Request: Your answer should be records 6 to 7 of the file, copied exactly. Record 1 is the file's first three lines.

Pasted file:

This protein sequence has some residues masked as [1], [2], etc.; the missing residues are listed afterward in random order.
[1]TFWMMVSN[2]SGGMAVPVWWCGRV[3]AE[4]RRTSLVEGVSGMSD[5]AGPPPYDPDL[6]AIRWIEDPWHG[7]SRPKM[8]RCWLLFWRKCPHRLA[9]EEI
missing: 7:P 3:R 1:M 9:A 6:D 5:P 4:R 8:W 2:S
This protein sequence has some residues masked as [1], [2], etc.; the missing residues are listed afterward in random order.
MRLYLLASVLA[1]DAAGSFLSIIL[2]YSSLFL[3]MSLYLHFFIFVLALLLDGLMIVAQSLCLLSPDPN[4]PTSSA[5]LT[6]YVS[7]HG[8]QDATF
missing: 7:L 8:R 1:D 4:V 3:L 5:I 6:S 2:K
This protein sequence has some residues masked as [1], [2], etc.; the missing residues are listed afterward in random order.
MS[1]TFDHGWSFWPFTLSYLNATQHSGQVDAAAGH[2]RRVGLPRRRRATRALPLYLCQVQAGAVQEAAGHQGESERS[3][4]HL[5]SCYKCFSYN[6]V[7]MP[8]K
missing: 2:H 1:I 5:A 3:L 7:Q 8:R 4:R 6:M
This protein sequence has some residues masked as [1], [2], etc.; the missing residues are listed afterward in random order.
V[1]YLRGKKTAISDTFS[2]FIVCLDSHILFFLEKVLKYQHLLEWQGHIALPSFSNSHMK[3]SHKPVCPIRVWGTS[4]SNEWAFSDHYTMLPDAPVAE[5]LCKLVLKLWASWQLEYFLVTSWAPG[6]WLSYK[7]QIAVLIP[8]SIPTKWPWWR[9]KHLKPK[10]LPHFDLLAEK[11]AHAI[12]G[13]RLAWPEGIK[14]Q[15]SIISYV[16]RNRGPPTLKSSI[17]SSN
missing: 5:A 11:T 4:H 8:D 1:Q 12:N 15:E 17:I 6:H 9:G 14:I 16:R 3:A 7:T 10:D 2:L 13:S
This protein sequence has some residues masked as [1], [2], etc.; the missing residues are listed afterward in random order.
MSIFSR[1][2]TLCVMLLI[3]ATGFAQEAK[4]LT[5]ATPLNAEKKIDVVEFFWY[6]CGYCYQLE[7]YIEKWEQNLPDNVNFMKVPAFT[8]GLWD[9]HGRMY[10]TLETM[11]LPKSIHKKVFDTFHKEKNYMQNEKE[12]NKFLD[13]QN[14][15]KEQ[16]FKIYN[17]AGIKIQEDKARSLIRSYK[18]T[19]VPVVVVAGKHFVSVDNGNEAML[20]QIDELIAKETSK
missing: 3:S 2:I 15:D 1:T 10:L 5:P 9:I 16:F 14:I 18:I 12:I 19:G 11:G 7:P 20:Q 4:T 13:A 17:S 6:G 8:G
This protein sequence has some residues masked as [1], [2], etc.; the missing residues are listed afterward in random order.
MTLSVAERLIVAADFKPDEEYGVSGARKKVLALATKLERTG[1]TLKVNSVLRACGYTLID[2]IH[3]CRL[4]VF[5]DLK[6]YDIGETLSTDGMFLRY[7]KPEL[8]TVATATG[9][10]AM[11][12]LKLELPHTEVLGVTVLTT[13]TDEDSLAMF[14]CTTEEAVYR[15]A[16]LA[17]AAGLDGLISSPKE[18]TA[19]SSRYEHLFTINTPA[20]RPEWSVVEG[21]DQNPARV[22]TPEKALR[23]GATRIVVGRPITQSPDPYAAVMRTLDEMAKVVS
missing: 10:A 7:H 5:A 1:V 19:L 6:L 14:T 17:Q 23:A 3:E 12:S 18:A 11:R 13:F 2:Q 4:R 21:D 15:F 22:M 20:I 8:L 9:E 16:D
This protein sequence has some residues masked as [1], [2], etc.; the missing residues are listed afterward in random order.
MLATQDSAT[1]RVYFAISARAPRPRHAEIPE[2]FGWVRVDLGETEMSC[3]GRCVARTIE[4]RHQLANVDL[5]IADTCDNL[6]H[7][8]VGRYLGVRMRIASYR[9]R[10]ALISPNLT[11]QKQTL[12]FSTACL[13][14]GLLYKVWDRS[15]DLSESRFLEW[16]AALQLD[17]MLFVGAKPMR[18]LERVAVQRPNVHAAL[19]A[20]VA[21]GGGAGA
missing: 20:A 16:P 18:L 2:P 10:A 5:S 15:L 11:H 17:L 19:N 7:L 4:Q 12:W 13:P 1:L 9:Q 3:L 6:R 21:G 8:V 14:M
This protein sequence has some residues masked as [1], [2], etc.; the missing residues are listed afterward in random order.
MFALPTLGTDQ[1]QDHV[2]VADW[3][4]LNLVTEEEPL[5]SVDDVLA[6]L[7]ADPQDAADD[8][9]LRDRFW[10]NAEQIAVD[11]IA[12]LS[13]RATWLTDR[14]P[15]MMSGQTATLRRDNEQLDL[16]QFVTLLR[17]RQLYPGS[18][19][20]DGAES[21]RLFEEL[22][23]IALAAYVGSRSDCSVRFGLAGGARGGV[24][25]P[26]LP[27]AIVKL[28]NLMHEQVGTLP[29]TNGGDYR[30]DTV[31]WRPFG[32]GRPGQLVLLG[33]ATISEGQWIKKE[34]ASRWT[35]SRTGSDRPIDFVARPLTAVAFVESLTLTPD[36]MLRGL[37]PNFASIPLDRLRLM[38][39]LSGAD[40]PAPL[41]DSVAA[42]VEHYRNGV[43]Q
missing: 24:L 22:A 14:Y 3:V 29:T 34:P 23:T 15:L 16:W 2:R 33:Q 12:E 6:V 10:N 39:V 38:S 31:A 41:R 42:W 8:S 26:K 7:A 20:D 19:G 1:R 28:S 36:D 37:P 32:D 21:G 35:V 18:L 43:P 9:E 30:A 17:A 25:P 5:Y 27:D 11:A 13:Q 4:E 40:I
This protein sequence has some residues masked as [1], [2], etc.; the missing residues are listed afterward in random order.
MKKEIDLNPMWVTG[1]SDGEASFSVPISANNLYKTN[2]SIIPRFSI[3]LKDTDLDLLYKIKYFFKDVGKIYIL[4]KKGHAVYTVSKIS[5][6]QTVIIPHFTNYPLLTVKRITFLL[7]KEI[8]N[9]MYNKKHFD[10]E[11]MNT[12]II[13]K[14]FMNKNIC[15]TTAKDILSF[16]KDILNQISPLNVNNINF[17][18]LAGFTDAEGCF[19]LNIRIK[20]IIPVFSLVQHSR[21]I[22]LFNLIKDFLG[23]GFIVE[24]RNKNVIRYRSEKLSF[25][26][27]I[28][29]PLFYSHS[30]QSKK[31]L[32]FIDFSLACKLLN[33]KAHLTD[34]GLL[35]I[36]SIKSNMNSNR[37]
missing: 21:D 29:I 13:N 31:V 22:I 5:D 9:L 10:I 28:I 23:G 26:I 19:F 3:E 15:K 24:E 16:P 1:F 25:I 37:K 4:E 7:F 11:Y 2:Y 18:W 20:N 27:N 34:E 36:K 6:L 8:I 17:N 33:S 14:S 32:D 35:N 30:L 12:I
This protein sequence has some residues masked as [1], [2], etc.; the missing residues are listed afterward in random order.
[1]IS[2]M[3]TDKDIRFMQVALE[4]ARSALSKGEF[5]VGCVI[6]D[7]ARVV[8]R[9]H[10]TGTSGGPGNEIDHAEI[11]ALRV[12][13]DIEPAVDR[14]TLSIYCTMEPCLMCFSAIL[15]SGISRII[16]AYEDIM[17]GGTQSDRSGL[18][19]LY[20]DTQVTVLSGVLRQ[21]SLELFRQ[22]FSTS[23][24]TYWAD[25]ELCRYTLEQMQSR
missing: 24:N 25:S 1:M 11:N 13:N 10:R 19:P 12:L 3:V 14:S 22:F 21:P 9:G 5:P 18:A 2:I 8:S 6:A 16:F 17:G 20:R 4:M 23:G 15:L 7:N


This protein sequence has some residues masked as [1], [2], etc.; the missing residues are listed afterward in random order.
MTLSVAERLIVAADFKPDEEYGVSGARKKVLALATKLERTG[1]TLKVNSVLRACGYTLID[2]IH[3]CRL[4]VF[5]DLK[6]YDIGETLSTDGMFLRY[7]KPEL[8]TVATATG[9][10]AM[11][12]LKLELPHTEVLGVTVLTT[13]TDEDSLAMF[14]CTTEEAVYR[15]A[16]LA[17]AAGLDGLISSPKE[18]TA[19]SSRYEHLFTINTPA[20]RPEWSVVEG[21]DQNPARV[22]TPEKALR[23]GATRIVVGRPITQSPDPYAAVMRTLDEMAKVVS
missing: 10:A 7:H 5:A 1:V 19:L 6:L 14:T 17:Q 23:A 3:E 12:S 18:A 11:R 13:F 2:Q 4:R 21:D 15:F 22:M 20:I 8:L 9:E 16:D
This protein sequence has some residues masked as [1], [2], etc.; the missing residues are listed afterward in random order.
MLATQDSAT[1]RVYFAISARAPRPRHAEIPE[2]FGWVRVDLGETEMSC[3]GRCVARTIE[4]RHQLANVDL[5]IADTCDNL[6]H[7][8]VGRYLGVRMRIASYR[9]R[10]ALISPNLT[11]QKQTL[12]FSTACL[13][14]GLLYKVWDRS[15]DLSESRFLEW[16]AALQLD[17]MLFVGAKPMR[18]LERVAVQRPNVHAAL[19]A[20]VA[21]GGGAGA
missing: 20:A 16:P 18:L 2:P 10:A 5:S 15:L 11:H 17:L 19:N 7:L 4:Q 12:W 13:P 1:L 9:Q 3:L 6:R 21:G 8:V 14:M